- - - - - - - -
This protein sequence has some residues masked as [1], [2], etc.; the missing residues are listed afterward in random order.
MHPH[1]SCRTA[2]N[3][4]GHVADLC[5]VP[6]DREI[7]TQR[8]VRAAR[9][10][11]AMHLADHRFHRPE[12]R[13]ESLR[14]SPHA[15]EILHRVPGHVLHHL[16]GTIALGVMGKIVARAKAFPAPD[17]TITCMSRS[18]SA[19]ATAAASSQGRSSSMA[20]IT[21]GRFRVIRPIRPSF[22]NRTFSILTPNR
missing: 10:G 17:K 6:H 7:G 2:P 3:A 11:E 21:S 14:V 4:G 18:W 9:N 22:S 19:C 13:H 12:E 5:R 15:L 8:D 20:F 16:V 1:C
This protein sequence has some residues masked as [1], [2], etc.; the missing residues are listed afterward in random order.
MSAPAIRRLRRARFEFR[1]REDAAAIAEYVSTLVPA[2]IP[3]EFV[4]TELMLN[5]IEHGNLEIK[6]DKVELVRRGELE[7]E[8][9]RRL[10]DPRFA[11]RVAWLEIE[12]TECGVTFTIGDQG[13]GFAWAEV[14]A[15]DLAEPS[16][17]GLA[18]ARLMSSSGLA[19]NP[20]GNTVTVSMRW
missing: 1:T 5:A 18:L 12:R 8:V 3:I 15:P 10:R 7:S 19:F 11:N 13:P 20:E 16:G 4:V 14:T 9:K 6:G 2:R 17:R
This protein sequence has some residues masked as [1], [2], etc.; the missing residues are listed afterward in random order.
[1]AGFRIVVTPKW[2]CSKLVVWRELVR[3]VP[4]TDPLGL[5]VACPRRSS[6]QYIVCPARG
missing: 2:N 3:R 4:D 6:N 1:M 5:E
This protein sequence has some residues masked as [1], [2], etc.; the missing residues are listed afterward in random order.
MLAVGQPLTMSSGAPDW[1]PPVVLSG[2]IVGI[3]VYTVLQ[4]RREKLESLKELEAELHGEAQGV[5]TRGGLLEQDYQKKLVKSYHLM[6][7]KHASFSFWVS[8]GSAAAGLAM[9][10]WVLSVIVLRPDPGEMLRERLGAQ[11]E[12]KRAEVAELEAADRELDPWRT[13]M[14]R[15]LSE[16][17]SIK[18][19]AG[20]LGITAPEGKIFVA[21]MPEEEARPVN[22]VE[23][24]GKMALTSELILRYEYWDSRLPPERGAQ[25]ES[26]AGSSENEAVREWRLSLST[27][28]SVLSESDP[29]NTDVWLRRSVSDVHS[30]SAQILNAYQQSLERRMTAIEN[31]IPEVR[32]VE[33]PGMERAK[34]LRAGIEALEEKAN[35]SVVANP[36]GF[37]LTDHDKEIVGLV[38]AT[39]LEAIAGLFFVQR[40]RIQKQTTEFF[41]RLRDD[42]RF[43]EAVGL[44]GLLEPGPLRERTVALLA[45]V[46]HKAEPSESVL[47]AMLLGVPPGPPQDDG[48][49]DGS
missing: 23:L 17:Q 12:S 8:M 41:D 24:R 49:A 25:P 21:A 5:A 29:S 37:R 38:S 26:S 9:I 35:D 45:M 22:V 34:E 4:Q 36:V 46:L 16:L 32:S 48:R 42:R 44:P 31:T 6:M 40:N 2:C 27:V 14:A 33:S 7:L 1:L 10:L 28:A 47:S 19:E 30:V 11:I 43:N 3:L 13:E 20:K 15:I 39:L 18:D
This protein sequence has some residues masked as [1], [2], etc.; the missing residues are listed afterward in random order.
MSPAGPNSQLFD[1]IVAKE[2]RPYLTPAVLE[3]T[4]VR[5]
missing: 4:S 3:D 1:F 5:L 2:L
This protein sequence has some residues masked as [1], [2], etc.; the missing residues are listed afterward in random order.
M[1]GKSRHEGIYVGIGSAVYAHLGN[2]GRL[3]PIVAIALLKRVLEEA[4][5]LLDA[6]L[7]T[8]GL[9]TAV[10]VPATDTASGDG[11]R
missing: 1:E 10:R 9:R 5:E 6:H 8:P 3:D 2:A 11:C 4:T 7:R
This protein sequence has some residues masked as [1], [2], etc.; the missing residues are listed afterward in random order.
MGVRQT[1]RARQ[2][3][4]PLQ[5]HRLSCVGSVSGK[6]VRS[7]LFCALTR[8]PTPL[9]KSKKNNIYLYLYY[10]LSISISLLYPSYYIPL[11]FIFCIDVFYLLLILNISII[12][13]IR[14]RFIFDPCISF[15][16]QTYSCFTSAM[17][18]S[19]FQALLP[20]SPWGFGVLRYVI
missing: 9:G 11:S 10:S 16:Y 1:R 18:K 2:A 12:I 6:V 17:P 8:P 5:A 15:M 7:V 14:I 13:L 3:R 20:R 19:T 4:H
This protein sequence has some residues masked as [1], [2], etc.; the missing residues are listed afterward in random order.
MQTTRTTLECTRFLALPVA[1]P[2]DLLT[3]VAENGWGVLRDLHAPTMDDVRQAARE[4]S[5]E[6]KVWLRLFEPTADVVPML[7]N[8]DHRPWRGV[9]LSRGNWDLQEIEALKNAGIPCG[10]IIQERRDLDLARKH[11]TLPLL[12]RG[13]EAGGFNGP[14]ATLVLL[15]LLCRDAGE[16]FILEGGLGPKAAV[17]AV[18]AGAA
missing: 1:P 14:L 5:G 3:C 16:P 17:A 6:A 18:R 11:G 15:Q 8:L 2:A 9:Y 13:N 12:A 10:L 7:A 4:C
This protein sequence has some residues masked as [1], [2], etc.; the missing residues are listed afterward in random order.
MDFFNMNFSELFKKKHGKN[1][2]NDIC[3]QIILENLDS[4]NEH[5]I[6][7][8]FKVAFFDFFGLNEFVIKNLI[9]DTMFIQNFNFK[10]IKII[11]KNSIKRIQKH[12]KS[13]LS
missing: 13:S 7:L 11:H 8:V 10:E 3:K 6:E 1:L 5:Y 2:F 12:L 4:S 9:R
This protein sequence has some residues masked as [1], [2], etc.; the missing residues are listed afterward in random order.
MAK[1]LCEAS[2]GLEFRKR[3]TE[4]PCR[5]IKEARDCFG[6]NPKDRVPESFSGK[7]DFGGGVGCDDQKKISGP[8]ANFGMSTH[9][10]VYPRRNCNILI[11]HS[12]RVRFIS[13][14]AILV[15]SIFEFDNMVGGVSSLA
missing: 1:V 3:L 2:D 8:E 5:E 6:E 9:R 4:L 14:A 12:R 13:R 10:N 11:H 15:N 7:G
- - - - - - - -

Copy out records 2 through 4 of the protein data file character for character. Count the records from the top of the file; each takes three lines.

This protein sequence has some residues masked as [1], [2], etc.; the missing residues are listed afterward in random order.
MSAPAIRRLRRARFEFR[1]REDAAAIAEYVSTLVPA[2]IP[3]EFV[4]TELMLN[5]IEHGNLEIK[6]DKVELVRRGELE[7]E[8][9]RRL[10]DPRFA[11]RVAWLEIE[12]TECGVTFTIGDQG[13]GFAWAEV[14]A[15]DLAEPS[16][17]GLA[18]ARLMSSSGLA[19]NP[20]GNTVTVSMRW
missing: 1:T 5:A 18:L 12:R 8:V 3:I 15:P 10:R 7:S 19:F 11:N 13:P 20:E 16:G 4:V 14:T 9:K 6:G 2:R 17:R
This protein sequence has some residues masked as [1], [2], etc.; the missing residues are listed afterward in random order.
[1]AGFRIVVTPKW[2]CSKLVVWRELVR[3]VP[4]TDPLGL[5]VACPRRSS[6]QYIVCPARG
missing: 2:N 3:R 4:D 6:N 1:M 5:E
This protein sequence has some residues masked as [1], [2], etc.; the missing residues are listed afterward in random order.
MLAVGQPLTMSSGAPDW[1]PPVVLSG[2]IVGI[3]VYTVLQ[4]RREKLESLKELEAELHGEAQGV[5]TRGGLLEQDYQKKLVKSYHLM[6][7]KHASFSFWVS[8]GSAAAGLAM[9][10]WVLSVIVLRPDPGEMLRERLGAQ[11]E[12]KRAEVAELEAADRELDPWRT[13]M[14]R[15]LSE[16][17]SIK[18][19]AG[20]LGITAPEGKIFVA[21]MPEEEARPVN[22]VE[23][24]GKMALTSELILRYEYWDSRLPPERGAQ[25]ES[26]AGSSENEAVREWRLSLST[27][28]SVLSESDP[29]NTDVWLRRSVSDVHS[30]SAQILNAYQQSLERRMTAIEN[31]IPEVR[32]VE[33]PGMERAK[34]LRAGIEALEEKAN[35]SVVANP[36]GF[37]LTDHDKEIVGLV[38]AT[39]LEAIAGLFFVQR[40]RIQKQTTEFF[41]RLRDD[42]RF[43]EAVGL[44]GLLEPGPLRERTVALLA[45]V[46]HKAEPSESVL[47]AMLLGVPPGPPQDDG[48][49]DGS
missing: 23:L 17:Q 12:S 8:M 41:D 24:R 49:A 25:P 21:A 5:A 29:S 37:R 38:S 26:S 9:I 35:D 45:M 22:V 34:E 4:Q 36:V 46:L 16:L 32:S 48:R 42:R 44:P 31:T 6:M 40:N 2:C 27:V 14:A 33:S 7:L 1:L 10:L 28:A 47:S 19:E 30:V 11:I 43:N 3:L 13:E 20:K 15:I 39:L 18:D